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27 November 2014
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Strictly Come Dancing

The history of the dances


The Waltz

The Waltz has its history rooted in a peasant dance from the Provence area of France in 1559, from a piece of folk music called The Volta.

Partners had to hold each other in such a close embrace that many declared it immoral. Louis XIII (1601-1643) even had it banned from court on this account.

The Viennese Waltz

Said to be a derivation of The Landler, a dance developed in Bavaria during the 12th and 13th centuries.

The French dispute this saying that, like the traditional Waltz, the Viennese Waltz was also developed from The Volta.

The Tango

The gauchos (cowboys) of Argentina wore chaps that hardened from the foam and sweat of the horse's body, causing them to walk with flexed knees.

Of a night they would go to crowded night clubs and ask prostitutes to dance. Since the gaucho hadn't showered, the lady would dance in the crook of the man's right arm, holding her head back. Her right hand was held low on his left hip, close to his pocket, looking for a payment for dancing with him.


During the summer of 1914, actor Harry Fox was appearing in shows in New York with Yansci Dolly in an act of Hammerstein's.

People at the Jardin de Danse - on the roof of the New York Theatre - soon started to copy the act that Harry was putting on downstairs, leading them to refer to the dance as Fox's Trot.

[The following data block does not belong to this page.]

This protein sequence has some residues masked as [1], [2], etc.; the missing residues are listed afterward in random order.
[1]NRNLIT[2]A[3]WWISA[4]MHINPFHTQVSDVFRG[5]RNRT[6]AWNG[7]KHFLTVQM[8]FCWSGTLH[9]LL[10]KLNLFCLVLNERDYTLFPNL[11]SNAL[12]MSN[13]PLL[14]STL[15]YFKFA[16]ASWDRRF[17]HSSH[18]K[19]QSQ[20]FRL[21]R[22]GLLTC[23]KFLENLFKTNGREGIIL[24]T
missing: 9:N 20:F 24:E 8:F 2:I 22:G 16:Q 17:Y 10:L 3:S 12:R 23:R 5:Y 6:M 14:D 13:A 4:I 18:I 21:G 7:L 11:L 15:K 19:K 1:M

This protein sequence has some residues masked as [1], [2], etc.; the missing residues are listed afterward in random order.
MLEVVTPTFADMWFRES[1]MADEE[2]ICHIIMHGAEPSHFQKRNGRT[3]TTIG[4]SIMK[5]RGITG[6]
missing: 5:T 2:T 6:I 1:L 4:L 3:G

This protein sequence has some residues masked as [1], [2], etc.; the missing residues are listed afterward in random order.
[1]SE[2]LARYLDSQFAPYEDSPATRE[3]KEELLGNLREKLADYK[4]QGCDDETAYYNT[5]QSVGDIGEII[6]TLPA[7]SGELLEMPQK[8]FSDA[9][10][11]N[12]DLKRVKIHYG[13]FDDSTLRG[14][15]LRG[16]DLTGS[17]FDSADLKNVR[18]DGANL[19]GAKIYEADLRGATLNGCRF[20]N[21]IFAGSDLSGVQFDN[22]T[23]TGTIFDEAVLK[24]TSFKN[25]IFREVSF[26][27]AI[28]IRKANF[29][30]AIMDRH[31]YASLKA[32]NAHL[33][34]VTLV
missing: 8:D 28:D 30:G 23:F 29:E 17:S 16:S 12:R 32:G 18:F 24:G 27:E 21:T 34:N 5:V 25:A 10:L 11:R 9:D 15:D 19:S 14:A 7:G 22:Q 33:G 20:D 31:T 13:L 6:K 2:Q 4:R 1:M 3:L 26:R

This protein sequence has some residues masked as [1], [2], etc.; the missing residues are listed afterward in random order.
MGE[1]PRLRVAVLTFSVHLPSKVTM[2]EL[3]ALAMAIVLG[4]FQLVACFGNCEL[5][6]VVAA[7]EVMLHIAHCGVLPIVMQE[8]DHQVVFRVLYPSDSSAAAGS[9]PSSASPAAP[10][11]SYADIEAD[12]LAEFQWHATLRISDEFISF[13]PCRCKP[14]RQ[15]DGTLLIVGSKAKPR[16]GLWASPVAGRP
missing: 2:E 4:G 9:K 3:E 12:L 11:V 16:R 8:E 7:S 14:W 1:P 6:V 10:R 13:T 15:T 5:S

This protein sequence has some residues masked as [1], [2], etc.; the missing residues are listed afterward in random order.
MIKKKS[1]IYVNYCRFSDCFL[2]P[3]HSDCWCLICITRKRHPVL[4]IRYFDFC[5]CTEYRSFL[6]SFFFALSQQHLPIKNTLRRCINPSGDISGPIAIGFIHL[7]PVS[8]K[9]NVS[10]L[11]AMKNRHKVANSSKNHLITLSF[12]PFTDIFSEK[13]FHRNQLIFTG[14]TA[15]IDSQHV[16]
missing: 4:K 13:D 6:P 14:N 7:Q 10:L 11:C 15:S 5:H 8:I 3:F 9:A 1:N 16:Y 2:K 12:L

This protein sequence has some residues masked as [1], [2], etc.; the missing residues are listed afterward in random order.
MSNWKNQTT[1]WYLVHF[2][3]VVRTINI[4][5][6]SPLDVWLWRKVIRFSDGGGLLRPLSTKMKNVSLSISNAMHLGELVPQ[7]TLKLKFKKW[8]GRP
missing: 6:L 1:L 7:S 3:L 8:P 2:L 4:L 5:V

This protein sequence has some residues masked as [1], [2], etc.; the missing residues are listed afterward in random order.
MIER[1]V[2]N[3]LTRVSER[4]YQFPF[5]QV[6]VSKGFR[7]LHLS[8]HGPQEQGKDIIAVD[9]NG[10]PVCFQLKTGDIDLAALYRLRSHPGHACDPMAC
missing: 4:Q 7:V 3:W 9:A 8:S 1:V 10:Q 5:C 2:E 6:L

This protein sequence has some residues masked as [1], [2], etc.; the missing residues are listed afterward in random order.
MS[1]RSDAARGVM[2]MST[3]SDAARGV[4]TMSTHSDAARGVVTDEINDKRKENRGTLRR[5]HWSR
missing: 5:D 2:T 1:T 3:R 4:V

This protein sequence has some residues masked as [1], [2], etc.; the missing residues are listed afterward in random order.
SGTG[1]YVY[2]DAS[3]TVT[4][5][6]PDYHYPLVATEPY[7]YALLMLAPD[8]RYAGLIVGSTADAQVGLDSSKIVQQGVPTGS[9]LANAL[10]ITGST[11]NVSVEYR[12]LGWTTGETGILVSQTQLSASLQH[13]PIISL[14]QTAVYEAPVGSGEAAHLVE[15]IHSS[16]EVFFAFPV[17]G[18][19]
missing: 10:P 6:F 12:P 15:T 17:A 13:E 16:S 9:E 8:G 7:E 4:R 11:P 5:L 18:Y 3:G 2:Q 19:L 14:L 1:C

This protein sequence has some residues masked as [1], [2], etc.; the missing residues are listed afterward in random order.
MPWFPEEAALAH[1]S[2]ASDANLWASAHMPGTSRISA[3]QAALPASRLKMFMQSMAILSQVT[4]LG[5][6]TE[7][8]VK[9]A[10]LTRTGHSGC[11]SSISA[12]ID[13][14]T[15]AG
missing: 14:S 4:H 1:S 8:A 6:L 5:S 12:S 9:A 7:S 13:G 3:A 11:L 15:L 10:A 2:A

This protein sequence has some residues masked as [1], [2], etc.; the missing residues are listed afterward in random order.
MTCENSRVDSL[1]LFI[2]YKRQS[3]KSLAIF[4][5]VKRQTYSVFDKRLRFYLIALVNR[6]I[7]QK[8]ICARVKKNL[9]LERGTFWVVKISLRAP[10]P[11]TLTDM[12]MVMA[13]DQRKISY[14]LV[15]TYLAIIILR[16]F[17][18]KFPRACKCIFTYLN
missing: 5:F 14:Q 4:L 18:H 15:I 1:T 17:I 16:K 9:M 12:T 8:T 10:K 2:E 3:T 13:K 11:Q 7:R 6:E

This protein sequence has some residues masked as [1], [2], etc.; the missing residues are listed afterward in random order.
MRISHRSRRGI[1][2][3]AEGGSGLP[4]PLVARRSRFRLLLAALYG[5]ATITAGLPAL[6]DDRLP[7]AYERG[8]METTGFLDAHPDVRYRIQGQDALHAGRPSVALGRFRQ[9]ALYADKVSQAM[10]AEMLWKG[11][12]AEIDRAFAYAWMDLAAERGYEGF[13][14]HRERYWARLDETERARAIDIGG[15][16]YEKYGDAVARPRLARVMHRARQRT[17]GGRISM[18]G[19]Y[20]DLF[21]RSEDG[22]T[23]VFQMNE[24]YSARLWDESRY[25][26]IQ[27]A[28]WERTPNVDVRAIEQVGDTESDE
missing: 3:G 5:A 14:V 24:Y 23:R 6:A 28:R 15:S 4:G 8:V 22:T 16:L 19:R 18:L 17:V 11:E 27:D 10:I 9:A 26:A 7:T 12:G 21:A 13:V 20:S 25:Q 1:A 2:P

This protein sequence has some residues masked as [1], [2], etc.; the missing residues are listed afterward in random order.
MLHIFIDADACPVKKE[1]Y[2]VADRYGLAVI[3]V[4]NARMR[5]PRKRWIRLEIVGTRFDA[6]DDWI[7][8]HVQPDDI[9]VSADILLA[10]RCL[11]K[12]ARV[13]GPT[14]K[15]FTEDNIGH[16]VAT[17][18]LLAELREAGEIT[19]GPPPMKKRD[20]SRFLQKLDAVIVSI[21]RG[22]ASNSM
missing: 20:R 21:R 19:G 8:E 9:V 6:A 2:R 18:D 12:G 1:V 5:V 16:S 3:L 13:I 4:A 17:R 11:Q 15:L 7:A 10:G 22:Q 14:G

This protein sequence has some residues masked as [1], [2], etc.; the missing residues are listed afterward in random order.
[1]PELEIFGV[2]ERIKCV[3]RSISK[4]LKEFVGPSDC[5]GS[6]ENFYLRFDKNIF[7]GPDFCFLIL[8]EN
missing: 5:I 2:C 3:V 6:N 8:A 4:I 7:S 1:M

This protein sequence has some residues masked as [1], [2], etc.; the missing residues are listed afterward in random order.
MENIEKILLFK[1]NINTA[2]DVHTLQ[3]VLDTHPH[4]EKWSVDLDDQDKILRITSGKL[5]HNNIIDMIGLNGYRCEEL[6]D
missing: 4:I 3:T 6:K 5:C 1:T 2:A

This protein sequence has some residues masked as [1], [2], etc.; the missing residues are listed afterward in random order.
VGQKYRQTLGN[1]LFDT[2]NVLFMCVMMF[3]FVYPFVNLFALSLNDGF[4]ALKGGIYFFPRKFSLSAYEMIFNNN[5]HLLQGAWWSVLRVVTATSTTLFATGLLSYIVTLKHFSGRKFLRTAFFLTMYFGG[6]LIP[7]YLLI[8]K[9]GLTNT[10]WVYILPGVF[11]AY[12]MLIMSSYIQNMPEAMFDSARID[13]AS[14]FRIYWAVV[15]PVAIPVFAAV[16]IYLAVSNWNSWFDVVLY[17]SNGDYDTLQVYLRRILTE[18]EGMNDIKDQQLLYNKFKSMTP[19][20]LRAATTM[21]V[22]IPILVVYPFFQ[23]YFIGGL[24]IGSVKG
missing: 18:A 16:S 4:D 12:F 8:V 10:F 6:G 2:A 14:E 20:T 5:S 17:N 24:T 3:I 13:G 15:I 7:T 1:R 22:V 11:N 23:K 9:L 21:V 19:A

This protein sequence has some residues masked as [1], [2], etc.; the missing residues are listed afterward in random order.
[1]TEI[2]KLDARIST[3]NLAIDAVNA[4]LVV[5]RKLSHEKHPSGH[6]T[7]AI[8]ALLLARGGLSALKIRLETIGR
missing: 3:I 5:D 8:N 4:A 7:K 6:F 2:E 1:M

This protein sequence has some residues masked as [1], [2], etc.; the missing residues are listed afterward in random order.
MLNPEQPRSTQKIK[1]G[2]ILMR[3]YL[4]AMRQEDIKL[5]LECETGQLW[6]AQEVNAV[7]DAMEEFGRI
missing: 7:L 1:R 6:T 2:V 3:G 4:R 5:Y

During the 1920s many bands played the Foxtrot too fast and some couples couldn't keep up.

Over time, a faster version was born absorbing extra elements of ragtime such as the Charleston.

This led to the creation of what we today call the Quickstep.

Latin American


The dance relies on the age-old premise of the lady trying to dominate the gentlemen by means of her womanly charms.

Incorporating all the elements of teasing and withdrawal, it is considered the most sensual of the Latin dances.


It is believed that the word Samba is derived from a West African Bantu word meaning to pray or invoke the spirits of ancestors.

It is rumoured to be a dance that can excite people to such an extent, it sends them into a trance.

It is danced annually at the Rio Carnival in Brazil.


From its beginnings in 1927, the dance soon became equated with youth.

Older adults disapproved of it and tried to ban it from dance halls claiming it disturbed other dancers who were progressing anti-clockwise around the floor.

It was brought to Europe by American GIs during World War II but was danced underground due to its "corrupting influence".

Paso Doble

The Paso Doble is based on the bullfight. The man represents the bullfighter, Torero, and the lady the red cape or cappa.

It is danced to the characteristic march music used for the procession at the beginning of a corrida.

Cha Cha Cha

When the English dance teacher Pierre Lavelle visited Cuba in 1952, he realised that sometimes the Rumba was danced with extra beats.

When he returned to Britain, he started teaching these steps as a separate dance.

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